In the Neurocognitive Outcomes of Depression in the Elderly study, researchers have published findings which show a correlation between reduced stressors and subsequent improvement in cognitive scores (n=213). Decreased social interaction was a predictor of cognitive decline and although this could have been due to confounders, the relationship still held after controlling for variables such as depression status. One of the most interesting questions about antidepressants is why they characteristically take many weeks to reach a full beneficial effect. There are a number of studies which suggest that the antidepressants act to increase the number of synapses between neurons in the hippocampus – a region of the brain involved in memory formation. A recent murine study provides evidence that a class of antidepressants – the SSRI’s act in the hippocampus to cause one class of cells known as the granule cells to revert to a more ‘immature’ form which are able to form new synapses more readily.
A Dutch group has assessed psychosocial intervention for Alzheimer’s Disease guidelines across 12 European countries using a standardised protocol. Amongst their findings the researchers concluded that
‘The UK NICE SCIE guideline had the best methodological quality and included the most recommendations for psychosocial interventions‘
and that across Europe special attention is needed in terms of updating guidelines with evidence and implementing these guidelines in service delivery. In a longitudinal study involving subjects with non-amnestic and amnestic mild cognitive impairment (naMCI and aMCI respectively) (n=106) amongst other results researchers found that there was a decline in simple attention in both groups but a decline in divided attention in the aMCI group. The researchers suggest further research to corroborate these findings. Psychological constructs influencing verbal fluency were examined in one study which compared young and older adult healthy controls with people with Alzheimer’s or Parkinson’s Disease. Amongst the researcher’s results they found that processing speed was the strongest correlate of verbal fluency performance and they conclude that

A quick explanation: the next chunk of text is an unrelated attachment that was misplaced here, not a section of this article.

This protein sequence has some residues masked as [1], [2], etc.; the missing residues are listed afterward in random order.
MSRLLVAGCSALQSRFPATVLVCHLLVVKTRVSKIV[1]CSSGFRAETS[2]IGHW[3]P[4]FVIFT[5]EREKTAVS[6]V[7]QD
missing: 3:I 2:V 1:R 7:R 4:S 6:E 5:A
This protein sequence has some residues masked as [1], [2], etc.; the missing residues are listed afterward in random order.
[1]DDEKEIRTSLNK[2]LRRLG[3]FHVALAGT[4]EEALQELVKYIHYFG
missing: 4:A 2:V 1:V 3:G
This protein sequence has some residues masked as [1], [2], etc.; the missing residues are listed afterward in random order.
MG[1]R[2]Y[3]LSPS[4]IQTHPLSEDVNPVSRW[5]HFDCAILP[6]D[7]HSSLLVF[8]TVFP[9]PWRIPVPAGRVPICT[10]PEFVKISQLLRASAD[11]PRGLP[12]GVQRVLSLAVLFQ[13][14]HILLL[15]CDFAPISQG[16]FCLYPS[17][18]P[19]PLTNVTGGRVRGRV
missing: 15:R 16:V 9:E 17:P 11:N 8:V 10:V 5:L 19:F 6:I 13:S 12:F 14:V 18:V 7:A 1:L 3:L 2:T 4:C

‘the primary role of processing speed in performance suggests that the use of fluency tasks as measures of EF or verbal ability warrants reexamination‘
In an interesting study, researchers used post-mortem and structural MRI data to assess the volume of the hypothalamus in people with Frontotemporal Dementia. They found that the volume of the posterior hypothalamus was significantly reduced in those with behavioural variant Frontotemporal Dementia
There is an open-access article on primate evolution at PLOS Genetics. An international group of researchers have looked at variation in 54 genes in primates in order to produce a more accurate phylogenetic tree.
Phylogenetic Tree from (Perelman P, Johnson WE, Roos C, Seuánez HN, Horvath JE, et al. (2011) A Molecular Phylogeny of Living Primates. PLoS Genet 7(3): e1001342. doi:10.1371/journal.pgen.1001342)
The diversion of human and Chimpanzee lineages is estimated to be between 6 and 7 million years ago from this analysis. There analysis sheds light on some of the earlier and more controversial diversions particularly regarding the New World Primates.
There is also an interesting open-access paper on Neanderthals and fire use in the Proceedings of the National Academy of Sciences here. The researchers looked at a number of sites used by archaic hominids in Europe and found no evidence of fire use by predecessors to the Neanderthals (e.g Homo Heidelbergensis) but repeated fire use by Neanderthals across sites. Although there is evidence of fire use by Homo Erectus at Koobi Fora (estimated at 1.4 million years before present) the evidence here suggests that Neanderthals were consistently using fire and this raises questions about how this consistency was achieved. For instance this may have been achieved through language. A current controversy in the literature centres around whether hominid brain size increased as a result of cooking or preceded this and so this has other implications. Contextualising these findings it’s also interesting to ask if early humans (Homo Sapiens) in Europe learnt their fire making skills from Neanderthals in order to survive in this Ice Age environment.
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